​Arturo Polar Bear Still Showing Signs Of Depression

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July 23, 2014

Arturo, a polar bear at the Mendoza Zoo, has been showing signs of stress and depression, which has prompted animal rights activists to move the 28-year-old bear to a wildlife park that specializes in the species.

However, zoo director Gustavo Pronotto said Tuesday that the animal is too elderly to make the nearly 6,000-mile journey. Pronotto said that to make the two-day journey, he would have to be sedated which carries a risk.

“Arturo is close to his caretakers. We just want everyone to stop bothering the bear,” the zoo director said. Pronotto added that the behaviors which others had highlighted as signs that the animal was in distress were merely down to his age. A team of vets in Argentina ruled in February that the bear should remain in the zoo.

Arturo’s plight came to the attention of animal rights advocates, who dubbed him “the world’s saddest” when they launched a petition to call for him to be moved. The polar bear has been alone in his enclosure since his partner, Pelusa, died of cancer in 2012. Visitors to the zoo, and animal experts, had reported seeing him pacing nervously in his concrete enclosure, and appearing to struggle with the high temperatures.

He has been seen tilting his head and showing his teeth while pacing back and forth, and rocking from side to side - all behaviors widely believed to be symptoms of stress.

Greenpeace and other environmental groups argue that it is riskier to keep him at the Mendoza Zoo, where temperatures can reach up to 86F in the summer. The last polar bear to die in Argentina did so during a heatwave in 2012.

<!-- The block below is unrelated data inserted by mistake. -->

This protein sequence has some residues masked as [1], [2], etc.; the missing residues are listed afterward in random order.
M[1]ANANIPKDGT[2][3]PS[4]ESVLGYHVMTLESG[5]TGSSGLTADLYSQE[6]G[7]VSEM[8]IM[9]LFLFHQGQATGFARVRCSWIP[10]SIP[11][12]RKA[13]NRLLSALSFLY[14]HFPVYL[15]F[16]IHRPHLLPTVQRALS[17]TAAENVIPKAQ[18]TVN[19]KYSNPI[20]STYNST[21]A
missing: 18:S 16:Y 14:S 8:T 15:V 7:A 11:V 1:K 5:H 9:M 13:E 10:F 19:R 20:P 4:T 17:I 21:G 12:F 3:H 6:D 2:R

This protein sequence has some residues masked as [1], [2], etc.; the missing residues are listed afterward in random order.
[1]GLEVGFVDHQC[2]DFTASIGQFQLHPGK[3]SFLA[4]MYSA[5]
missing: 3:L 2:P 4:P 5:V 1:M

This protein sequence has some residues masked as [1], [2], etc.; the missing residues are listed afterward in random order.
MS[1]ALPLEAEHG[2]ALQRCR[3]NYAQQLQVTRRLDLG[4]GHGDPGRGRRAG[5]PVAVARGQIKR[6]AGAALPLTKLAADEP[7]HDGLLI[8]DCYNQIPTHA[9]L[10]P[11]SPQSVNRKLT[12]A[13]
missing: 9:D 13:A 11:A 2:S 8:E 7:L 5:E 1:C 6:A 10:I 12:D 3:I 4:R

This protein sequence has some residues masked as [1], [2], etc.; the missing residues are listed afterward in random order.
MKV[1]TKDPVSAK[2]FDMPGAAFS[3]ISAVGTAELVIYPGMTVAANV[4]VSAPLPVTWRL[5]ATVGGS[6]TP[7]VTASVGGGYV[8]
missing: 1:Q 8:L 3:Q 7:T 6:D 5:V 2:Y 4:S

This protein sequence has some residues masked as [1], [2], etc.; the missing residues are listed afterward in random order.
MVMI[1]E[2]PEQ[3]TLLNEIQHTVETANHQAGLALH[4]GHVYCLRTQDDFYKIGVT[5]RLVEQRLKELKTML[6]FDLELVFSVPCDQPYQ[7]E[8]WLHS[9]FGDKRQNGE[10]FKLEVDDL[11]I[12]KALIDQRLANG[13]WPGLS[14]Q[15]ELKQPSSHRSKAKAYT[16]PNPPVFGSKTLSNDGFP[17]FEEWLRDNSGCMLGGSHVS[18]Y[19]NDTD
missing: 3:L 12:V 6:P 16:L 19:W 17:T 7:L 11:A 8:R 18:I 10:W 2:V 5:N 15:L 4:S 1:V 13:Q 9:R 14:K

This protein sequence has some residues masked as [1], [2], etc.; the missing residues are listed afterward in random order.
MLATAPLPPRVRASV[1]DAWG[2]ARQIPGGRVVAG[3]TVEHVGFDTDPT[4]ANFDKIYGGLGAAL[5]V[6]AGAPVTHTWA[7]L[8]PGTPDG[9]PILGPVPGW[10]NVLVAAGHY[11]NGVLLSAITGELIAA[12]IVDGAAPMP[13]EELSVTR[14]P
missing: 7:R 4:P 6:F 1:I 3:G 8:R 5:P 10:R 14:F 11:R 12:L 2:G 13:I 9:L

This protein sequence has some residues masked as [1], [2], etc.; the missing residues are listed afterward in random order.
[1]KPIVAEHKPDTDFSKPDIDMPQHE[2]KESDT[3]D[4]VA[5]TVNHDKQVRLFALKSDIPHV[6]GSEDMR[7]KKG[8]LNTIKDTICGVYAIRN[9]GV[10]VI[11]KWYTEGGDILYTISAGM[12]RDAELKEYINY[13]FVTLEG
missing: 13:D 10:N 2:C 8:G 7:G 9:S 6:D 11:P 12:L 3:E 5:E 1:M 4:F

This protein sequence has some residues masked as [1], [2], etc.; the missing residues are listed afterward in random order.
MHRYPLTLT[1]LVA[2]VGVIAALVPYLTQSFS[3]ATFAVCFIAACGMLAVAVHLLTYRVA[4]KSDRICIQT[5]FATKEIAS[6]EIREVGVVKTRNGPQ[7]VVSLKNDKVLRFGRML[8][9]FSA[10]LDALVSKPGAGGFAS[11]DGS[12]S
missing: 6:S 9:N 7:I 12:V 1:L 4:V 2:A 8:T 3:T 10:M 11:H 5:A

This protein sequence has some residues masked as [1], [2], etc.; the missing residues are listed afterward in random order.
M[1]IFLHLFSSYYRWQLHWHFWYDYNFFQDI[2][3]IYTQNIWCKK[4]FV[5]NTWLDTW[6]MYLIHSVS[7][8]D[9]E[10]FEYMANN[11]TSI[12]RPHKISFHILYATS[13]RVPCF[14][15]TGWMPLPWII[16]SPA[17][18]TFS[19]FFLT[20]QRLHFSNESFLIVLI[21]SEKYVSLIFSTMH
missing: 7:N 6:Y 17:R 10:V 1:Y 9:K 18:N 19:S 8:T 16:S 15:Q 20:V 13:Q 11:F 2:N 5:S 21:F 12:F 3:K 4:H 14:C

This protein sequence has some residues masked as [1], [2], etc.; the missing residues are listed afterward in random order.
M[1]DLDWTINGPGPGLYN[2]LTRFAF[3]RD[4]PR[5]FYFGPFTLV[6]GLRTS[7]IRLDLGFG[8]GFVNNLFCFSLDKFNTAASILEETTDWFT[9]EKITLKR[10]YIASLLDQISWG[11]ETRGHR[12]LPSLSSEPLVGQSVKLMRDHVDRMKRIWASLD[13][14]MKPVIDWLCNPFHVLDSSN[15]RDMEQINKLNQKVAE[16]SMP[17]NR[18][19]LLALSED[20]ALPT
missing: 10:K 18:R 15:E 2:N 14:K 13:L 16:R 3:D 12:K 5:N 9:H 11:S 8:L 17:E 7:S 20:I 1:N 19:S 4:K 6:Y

Currently, Arturo has only a shallow pool, said to be only 20in deep, to provide cooling water.

But Assiniboine Zoo in Winnipeg, where campaigners wanted the bear moved, has a ten-acre facility that provides as natural an environment as possible. Its $84 million Journey to Churchill exhibit focuses on education and conservation, and the bears living there have more space to roam and a more natural setting. And, when temperatures in Winnipeg get too hot for the arctic creatures, the zoo’s bears have access to a deep, rocky pool.

The Sea Ice Passage is 21 metres long, 3 metres wide and 2.5 metres deep and visitors can watch them through a tunnel that goes underneath the exhibit.

For this animal, it would have been a chance for him to experience something closer to the wild.

“His current living situation is very sad, and he deserves to be saved,” a statement on the Change petition site said. The petition called on Argentina’s President, Cristina Fernandez de Kirchner, to give her approval for the animal to be moved from the zoo. The campaign has quickly gathered in momentum, with more than half a million supporters signing the petition by Tuesday.

It has also been given support by U.S. politicians, including former House Speaker Newt Gingrich, who highlighted the case on his Facebook page. “If you love animals the way I do, please sign the petition to help the Argentinian polar bear, Arturo,” Gingrich wrote.

Should the bear be removed from the zoo?